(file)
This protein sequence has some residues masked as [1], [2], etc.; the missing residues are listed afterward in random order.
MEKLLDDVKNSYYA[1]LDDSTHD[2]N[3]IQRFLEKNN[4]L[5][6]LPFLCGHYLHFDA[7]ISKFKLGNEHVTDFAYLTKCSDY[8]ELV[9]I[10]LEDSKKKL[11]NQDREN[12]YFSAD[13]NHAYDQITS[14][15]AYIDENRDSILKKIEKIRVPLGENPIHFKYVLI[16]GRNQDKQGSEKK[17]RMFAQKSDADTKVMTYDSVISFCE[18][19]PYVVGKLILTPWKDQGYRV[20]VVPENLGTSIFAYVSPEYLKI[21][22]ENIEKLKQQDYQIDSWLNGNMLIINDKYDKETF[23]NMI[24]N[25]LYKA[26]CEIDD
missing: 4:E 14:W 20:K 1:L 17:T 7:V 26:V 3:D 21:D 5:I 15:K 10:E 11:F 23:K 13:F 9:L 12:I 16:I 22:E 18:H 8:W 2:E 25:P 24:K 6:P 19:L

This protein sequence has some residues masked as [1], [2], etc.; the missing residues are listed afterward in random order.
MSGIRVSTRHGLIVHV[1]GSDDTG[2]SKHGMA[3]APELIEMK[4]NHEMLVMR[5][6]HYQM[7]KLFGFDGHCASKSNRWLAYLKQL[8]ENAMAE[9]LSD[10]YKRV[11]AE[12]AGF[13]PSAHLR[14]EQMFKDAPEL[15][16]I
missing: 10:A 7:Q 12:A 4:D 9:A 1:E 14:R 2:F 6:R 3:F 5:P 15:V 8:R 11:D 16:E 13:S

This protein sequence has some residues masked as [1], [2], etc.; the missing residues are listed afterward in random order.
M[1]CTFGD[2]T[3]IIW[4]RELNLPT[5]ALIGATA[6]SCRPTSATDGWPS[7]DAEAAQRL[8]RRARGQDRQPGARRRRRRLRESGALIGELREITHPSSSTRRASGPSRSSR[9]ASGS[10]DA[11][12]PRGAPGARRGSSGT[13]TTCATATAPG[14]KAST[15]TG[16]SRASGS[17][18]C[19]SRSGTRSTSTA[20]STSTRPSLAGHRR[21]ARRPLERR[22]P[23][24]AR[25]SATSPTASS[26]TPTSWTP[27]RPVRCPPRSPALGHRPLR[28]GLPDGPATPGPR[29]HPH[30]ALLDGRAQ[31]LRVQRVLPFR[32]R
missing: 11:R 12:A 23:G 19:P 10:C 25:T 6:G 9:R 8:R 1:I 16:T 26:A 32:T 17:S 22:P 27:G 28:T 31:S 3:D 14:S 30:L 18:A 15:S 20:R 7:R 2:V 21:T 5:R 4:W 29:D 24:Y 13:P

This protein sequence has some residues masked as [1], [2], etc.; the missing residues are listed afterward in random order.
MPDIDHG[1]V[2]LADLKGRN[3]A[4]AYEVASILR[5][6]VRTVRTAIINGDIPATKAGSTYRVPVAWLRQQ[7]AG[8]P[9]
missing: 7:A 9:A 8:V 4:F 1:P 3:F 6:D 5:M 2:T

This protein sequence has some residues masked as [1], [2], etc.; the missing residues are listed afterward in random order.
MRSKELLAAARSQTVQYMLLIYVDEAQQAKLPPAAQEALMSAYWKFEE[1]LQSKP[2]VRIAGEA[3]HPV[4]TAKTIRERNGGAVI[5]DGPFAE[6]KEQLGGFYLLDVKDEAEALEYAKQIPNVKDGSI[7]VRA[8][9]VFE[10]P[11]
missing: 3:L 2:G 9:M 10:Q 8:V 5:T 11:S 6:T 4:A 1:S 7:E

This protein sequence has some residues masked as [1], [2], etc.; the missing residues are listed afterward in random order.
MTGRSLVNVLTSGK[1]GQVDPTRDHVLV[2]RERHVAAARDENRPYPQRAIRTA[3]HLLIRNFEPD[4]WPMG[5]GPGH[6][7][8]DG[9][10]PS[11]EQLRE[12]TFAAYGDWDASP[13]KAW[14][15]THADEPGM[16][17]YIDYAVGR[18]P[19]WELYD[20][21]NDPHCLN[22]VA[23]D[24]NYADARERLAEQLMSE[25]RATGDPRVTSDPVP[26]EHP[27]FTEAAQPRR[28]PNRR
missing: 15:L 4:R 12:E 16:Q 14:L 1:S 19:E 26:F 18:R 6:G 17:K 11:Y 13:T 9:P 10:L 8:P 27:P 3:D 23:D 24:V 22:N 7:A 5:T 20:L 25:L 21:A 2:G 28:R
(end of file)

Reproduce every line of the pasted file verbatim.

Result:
This protein sequence has some residues masked as [1], [2], etc.; the missing residues are listed afterward in random order.
MEKLLDDVKNSYYA[1]LDDSTHD[2]N[3]IQRFLEKNN[4]L[5][6]LPFLCGHYLHFDA[7]ISKFKLGNEHVTDFAYLTKCSDY[8]ELV[9]I[10]LEDSKKKL[11]NQDREN[12]YFSAD[13]NHAYDQITS[14][15]AYIDENRDSILKKIEKIRVPLGENPIHFKYVLI[16]GRNQDKQGSEKK[17]RMFAQKSDADTKVMTYDSVISFCE[18][19]PYVVGKLILTPWKDQGYRV[20]VVPENLGTSIFAYVSPEYLKI[21][22]ENIEKLKQQDYQIDSWLNGNMLIINDKYDKETF[23]NMI[24]N[25]LYKA[26]CEIDD
missing: 4:E 14:W 20:K 1:L 17:T 7:V 26:V 3:D 21:D 5:I 15:K 10:E 11:F 23:K 13:F 9:L 12:I 16:I 22:E 18:H 8:W 2:E 25:P 24:K 6:P 19:L

This protein sequence has some residues masked as [1], [2], etc.; the missing residues are listed afterward in random order.
MSGIRVSTRHGLIVHV[1]GSDDTG[2]SKHGMA[3]APELIEMK[4]NHEMLVMR[5][6]HYQM[7]KLFGFDGHCASKSNRWLAYLKQL[8]ENAMAE[9]LSD[10]YKRV[11]AE[12]AGF[13]PSAHLR[14]EQMFKDAPEL[15][16]I
missing: 10:A 7:Q 12:A 4:D 9:A 1:E 14:R 2:F 6:R 3:F 5:P 15:V 8:R 11:D 16:E 13:S

This protein sequence has some residues masked as [1], [2], etc.; the missing residues are listed afterward in random order.
M[1]CTFGD[2]T[3]IIW[4]RELNLPT[5]ALIGATA[6]SCRPTSATDGWPS[7]DAEAAQRL[8]RRARGQDRQPGARRRRRRLRESGALIGELREITHPSSSTRRASGPSRSSR[9]ASGS[10]DA[11][12]PRGAPGARRGSSGT[13]TTCATATAPG[14]KAST[15]TG[16]SRASGS[17][18]C[19]SRSGTRSTSTA[20]STSTRPSLAGHRR[21]ARRPLERR[22]P[23][24]AR[25]SATSPTASS[26]TPTSWTP[27]RPVRCPPRSPALGHRPLR[28]GLPDGPATPGPR[29]HPH[30]ALLDGRAQ[31]LRVQRVLPFR[32]R
missing: 11:R 12:A 23:G 19:P 10:C 25:T 6:G 9:R 8:R 1:I 16:T 26:A 32:T 17:S 22:P 27:G 28:T 31:S 3:D 14:S 30:L 18:A 15:S 20:R 7:R 2:V 21:T 5:R 4:W 29:D 24:Y 13:P

This protein sequence has some residues masked as [1], [2], etc.; the missing residues are listed afterward in random order.
MPDIDHG[1]V[2]LADLKGRN[3]A[4]AYEVASILR[5][6]VRTVRTAIINGDIPATKAGSTYRVPVAWLRQQ[7]AG[8]P[9]
missing: 7:A 9:A 8:V 4:F 1:P 3:F 6:D 5:M 2:T

This protein sequence has some residues masked as [1], [2], etc.; the missing residues are listed afterward in random order.
MRSKELLAAARSQTVQYMLLIYVDEAQQAKLPPAAQEALMSAYWKFEE[1]LQSKP[2]VRIAGEA[3]HPV[4]TAKTIRERNGGAVI[5]DGPFAE[6]KEQLGGFYLLDVKDEAEALEYAKQIPNVKDGSI[7]VRA[8][9]VFE[10]P[11]
missing: 3:L 2:G 9:M 10:Q 8:V 5:T 11:S 6:T 4:A 1:S 7:E

This protein sequence has some residues masked as [1], [2], etc.; the missing residues are listed afterward in random order.
MTGRSLVNVLTSGK[1]GQVDPTRDHVLV[2]RERHVAAARDENRPYPQRAIRTA[3]HLLIRNFEPD[4]WPMG[5]GPGH[6][7][8]DG[9][10]PS[11]EQLRE[12]TFAAYGDWDASP[13]KAW[14][15]THADEPGM[16][17]YIDYAVGR[18]P[19]WELYD[20][21]NDPHCLN[22]VA[23]D[24]NYADARERLAEQLMSE[25]RATGDPRVTSDPVP[26]EHP[27]FTEAAQPRR[28]PNRR
missing: 15:L 4:R 12:E 16:Q 14:L 1:S 19:E 26:F 18:R 6:G 17:K 11:Y 13:T 9:P 10:L 8:P 27:P 3:D 23:D 24:V 22:N 7:A 5:T 20:L 25:L 21:A 2:G 28:R